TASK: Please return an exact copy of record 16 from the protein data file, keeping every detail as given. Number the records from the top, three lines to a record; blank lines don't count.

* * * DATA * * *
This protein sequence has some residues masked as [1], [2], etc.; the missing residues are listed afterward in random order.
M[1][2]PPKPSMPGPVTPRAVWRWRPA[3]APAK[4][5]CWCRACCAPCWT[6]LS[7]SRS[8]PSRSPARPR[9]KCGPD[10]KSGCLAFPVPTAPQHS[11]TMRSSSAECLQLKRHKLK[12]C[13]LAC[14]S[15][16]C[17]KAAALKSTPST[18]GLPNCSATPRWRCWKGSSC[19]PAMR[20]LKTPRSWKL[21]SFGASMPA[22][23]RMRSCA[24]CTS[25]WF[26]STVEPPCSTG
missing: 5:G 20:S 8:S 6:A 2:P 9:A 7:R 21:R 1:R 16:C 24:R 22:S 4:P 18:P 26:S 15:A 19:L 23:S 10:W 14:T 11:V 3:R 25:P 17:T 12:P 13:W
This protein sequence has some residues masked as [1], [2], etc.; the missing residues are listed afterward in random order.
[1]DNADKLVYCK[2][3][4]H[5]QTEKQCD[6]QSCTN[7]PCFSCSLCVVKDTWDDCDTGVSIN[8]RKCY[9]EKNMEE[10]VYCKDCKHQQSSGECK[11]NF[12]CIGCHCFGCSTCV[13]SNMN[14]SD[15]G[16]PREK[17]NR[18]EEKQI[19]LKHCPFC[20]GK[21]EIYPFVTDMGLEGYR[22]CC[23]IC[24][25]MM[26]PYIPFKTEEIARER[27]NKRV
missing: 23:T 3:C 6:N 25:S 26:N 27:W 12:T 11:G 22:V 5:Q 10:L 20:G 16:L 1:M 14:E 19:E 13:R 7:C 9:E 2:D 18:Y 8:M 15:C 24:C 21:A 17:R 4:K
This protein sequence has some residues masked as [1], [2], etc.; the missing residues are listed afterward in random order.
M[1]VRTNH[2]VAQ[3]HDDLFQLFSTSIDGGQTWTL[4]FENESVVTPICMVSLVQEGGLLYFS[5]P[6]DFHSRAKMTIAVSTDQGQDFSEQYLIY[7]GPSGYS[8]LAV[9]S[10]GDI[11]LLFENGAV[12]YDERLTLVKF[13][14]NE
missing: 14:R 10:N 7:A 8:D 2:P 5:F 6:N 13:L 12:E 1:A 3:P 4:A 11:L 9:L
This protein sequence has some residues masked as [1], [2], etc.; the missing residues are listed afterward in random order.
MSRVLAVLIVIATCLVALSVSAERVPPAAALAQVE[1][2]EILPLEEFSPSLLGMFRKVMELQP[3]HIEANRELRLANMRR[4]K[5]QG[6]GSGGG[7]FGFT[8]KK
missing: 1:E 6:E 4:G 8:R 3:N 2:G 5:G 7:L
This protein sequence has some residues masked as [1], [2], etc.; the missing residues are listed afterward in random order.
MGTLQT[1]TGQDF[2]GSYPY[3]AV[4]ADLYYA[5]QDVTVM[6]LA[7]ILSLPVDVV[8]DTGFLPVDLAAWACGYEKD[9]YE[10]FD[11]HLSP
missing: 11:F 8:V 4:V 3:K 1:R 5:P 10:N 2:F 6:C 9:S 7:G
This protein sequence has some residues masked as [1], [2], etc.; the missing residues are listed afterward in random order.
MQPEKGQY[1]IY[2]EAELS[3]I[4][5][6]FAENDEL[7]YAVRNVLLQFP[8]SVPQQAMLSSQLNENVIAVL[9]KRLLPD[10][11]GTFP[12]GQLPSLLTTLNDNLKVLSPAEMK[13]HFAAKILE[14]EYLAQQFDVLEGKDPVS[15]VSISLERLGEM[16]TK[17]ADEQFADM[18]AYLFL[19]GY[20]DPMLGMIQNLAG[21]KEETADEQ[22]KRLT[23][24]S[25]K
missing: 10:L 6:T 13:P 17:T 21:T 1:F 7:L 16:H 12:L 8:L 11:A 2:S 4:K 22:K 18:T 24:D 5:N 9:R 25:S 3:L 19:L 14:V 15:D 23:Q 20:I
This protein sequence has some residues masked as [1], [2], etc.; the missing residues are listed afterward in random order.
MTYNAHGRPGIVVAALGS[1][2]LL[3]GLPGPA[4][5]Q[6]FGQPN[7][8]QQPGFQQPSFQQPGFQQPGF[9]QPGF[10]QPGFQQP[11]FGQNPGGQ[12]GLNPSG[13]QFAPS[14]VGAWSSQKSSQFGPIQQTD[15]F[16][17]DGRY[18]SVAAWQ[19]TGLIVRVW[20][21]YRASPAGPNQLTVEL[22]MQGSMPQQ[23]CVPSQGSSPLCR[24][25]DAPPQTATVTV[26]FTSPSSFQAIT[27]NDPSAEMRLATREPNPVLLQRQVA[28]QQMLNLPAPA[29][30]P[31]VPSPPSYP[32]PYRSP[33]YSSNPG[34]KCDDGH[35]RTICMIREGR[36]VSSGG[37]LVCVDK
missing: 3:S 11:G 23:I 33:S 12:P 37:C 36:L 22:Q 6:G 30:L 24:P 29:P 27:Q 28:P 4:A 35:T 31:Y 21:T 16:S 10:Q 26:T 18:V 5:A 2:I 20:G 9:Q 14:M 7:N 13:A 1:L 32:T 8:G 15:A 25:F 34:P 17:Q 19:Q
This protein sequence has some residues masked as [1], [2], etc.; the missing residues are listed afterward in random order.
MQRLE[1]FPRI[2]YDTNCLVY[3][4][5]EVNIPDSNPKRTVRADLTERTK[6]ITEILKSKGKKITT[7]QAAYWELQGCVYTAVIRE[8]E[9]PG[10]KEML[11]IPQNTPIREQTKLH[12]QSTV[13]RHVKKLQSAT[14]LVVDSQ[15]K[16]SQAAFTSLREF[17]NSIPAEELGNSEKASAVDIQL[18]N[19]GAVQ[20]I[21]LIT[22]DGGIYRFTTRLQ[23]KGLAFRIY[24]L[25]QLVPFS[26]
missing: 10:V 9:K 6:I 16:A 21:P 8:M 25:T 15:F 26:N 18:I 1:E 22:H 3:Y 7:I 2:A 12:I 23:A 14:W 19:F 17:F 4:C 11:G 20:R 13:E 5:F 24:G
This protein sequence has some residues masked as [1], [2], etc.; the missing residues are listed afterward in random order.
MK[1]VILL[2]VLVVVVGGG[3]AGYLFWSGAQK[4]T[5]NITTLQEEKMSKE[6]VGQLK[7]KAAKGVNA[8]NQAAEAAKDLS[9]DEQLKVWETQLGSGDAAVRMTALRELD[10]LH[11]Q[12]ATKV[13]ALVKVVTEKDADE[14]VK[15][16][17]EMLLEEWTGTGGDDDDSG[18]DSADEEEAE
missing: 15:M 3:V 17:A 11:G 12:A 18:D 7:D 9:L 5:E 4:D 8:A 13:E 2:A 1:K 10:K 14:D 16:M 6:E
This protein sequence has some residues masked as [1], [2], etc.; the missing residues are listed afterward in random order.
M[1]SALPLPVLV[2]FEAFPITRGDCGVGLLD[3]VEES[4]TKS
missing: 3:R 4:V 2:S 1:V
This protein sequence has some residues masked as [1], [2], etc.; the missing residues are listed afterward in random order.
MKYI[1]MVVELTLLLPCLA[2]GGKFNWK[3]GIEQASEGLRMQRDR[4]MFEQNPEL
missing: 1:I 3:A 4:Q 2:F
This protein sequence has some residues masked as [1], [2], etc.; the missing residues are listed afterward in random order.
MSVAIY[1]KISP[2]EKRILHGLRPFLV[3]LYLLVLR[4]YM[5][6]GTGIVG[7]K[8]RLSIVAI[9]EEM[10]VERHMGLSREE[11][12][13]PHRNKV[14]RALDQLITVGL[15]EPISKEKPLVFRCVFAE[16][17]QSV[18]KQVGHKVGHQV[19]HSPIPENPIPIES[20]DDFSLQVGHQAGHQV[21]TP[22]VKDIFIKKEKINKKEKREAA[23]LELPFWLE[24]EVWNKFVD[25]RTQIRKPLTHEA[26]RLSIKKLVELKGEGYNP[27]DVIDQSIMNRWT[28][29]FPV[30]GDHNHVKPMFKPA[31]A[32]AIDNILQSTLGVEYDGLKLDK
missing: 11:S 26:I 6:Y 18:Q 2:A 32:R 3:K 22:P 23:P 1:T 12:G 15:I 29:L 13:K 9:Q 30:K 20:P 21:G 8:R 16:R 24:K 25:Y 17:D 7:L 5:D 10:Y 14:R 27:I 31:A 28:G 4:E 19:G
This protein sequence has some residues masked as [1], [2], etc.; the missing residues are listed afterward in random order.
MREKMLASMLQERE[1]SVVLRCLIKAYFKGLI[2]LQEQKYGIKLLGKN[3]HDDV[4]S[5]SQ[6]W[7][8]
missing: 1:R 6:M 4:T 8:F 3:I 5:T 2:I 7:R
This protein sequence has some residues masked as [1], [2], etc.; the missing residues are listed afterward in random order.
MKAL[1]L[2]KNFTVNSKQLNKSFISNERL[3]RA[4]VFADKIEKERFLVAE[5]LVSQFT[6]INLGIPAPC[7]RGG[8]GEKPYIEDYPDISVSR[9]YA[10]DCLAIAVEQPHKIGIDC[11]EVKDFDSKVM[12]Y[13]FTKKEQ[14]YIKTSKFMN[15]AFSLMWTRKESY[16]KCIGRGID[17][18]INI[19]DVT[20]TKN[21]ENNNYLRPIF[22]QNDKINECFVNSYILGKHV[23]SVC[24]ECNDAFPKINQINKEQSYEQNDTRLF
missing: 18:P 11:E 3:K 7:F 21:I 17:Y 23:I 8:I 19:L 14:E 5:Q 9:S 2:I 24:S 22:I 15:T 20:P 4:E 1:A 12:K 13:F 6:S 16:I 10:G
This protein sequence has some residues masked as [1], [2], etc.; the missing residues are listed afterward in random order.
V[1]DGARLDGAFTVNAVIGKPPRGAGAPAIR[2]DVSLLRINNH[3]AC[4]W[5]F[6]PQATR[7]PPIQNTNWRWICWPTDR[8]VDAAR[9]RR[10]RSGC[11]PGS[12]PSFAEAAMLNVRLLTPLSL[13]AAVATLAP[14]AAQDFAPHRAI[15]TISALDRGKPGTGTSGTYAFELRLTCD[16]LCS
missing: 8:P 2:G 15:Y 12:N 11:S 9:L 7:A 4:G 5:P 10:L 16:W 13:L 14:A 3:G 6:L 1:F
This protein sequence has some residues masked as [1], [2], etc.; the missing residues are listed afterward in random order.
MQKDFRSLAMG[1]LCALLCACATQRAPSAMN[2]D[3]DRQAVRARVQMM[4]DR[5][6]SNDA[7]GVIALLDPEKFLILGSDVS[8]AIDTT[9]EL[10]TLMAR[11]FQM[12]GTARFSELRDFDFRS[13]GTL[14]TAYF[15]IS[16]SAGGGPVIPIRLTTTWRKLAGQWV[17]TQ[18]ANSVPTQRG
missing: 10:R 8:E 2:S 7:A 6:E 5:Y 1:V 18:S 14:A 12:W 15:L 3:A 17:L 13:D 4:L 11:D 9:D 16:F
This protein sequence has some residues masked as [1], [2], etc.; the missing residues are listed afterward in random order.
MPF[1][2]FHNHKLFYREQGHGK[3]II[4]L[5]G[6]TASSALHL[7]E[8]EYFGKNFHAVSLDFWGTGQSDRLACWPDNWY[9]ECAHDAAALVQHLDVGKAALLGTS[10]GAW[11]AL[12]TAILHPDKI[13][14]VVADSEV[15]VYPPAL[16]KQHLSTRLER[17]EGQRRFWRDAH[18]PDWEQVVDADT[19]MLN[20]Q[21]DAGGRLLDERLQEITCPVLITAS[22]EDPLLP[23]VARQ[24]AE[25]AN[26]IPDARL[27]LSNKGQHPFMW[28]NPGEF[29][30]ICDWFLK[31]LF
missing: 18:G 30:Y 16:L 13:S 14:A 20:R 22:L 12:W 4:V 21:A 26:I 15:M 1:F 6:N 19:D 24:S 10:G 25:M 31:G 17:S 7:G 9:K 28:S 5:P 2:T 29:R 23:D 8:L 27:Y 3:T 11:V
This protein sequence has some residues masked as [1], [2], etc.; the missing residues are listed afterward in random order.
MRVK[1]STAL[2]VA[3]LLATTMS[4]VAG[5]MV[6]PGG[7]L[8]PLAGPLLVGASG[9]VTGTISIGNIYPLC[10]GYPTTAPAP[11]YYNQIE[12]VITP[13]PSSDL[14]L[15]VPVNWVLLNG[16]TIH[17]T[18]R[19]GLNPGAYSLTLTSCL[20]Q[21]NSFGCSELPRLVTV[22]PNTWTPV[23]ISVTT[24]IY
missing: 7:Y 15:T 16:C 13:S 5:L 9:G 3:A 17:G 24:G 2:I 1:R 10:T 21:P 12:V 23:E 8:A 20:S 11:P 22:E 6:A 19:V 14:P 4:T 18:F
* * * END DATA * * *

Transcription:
This protein sequence has some residues masked as [1], [2], etc.; the missing residues are listed afterward in random order.
MQKDFRSLAMG[1]LCALLCACATQRAPSAMN[2]D[3]DRQAVRARVQMM[4]DR[5][6]SNDA[7]GVIALLDPEKFLILGSDVS[8]AIDTT[9]EL[10]TLMAR[11]FQM[12]GTARFSELRDFDFRS[13]GTL[14]TAYF[15]IS[16]SAGGGPVIPIRLTTTWRKLAGQWV[17]TQ[18]ANSVPTQRG
missing: 10:R 8:E 2:S 7:A 6:E 5:Y 1:V 18:S 14:A 12:W 15:L 3:A 17:L 13:D 4:L 11:D 9:D 16:F